15. Totally enjoyed your post. And I’d love to hear all about Rome and everything you eat and see and do…I doubt I’ll ever get there. Eat some more wonderful things and share them. And post some photos…would love to see it all. I”m still laughing.

  16. LOL, Trevor you had me totally laughing my touristy head off with your intro to the post, and then go ahead and make something you ate in Roma! Actually I hate it when food bloggers repeat the same experiences over and over again in several posts, but the way you’ve done it here is total class. I would so make this granita and pretend that I’m sitting with you at that il caffe in Rome while eating it!

  17. OH how jealous I am of you to eat this in wonderful beautiful Rome!!! It looks wonderful. And, I would love to hear alllll about the pizza 🙂

  18. Hey where are you I am gettin’ hungry?? GREG

  19. Felt like I was back in Rome on a hot summer day . . . the wonderful texture of espresso flavored ice combined with the sweet smooth silky feel of cream . . . ahhh, what a delight!

  20. First, you never told me you were in freaking Rome. Good G0od man, must I find these things out for myself?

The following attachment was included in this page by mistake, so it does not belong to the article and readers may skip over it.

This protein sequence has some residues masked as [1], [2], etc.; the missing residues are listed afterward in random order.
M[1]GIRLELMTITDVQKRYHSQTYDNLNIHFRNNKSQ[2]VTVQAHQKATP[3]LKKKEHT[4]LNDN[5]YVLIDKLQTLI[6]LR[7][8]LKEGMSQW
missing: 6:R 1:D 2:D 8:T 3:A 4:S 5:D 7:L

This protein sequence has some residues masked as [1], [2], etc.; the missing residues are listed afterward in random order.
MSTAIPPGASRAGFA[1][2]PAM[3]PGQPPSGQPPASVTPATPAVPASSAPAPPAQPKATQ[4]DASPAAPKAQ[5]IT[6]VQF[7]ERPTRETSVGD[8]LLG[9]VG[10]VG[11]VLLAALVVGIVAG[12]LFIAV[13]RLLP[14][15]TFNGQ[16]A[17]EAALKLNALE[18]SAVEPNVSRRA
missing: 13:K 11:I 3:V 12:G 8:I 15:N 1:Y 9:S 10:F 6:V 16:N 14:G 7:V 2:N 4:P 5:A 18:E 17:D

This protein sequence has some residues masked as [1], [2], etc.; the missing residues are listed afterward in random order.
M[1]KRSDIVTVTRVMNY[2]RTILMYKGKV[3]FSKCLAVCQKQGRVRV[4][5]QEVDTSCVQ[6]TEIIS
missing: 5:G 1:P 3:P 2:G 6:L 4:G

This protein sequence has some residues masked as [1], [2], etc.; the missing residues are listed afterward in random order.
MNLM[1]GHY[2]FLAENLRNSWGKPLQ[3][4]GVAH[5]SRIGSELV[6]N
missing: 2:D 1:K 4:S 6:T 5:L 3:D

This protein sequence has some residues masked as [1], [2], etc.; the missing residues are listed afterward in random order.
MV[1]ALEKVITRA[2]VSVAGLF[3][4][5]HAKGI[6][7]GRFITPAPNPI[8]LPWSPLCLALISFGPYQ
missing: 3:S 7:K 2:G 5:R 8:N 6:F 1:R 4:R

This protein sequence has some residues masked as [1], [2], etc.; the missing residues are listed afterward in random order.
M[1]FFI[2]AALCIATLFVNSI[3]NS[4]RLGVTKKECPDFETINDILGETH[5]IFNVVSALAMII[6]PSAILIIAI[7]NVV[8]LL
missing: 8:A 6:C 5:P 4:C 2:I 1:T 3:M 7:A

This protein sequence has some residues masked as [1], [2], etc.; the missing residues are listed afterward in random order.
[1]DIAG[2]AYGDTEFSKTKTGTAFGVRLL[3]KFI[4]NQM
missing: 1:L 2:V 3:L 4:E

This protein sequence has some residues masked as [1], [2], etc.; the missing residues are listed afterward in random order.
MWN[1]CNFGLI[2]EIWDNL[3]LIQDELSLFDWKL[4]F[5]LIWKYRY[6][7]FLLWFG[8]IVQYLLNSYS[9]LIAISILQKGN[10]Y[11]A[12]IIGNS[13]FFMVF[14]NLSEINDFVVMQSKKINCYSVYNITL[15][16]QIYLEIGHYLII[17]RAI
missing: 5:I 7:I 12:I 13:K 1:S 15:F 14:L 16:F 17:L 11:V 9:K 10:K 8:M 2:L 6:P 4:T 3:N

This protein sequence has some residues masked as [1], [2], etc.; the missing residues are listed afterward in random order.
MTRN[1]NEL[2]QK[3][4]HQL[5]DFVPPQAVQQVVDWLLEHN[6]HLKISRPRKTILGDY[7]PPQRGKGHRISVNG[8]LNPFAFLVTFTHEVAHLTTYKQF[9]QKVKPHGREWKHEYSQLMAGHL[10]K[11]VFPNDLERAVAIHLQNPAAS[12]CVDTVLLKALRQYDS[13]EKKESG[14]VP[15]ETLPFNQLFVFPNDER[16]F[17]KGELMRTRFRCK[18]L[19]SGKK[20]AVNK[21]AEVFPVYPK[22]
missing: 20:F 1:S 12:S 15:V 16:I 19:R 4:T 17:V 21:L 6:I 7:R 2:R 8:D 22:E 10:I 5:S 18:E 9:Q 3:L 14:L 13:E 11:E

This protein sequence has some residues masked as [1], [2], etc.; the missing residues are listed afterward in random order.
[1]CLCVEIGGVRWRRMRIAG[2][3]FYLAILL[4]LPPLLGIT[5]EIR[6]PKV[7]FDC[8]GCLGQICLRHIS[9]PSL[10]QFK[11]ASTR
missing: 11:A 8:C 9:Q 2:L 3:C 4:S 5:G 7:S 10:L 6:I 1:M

And, yes, I say watch The Roman Spring of Mrs. Stone. It is one of my very favorite films.

    This is really too grand. I love that we made the same thing. Granita is truly divine, is ti not? And as for San’Eustachio – it is the best ever, no?

    P.S. You could never, no matter how hard you tried, be insufferable. Bravo!

  21. You had grinning from ear to ear. So cleverly done. I’ve had coffee at San’Eustachio many times, but never their granita. That’s on the list for the next trip now.
    And how funny is it that you and Adri both posted coffee granita this week?


  1. […] 7. Make: Pinot Noir Popsicles and Espresso Granita. Pinot Pops for the grown ups and Blackberry Lemonade Pops for the kiddos- so simple and perfectly summer. A freshly made Espresso Granita puts me right in that Piazza in front of the Parthenon- a little Roman Holiday on my Virginia deck. I love this recipe. […]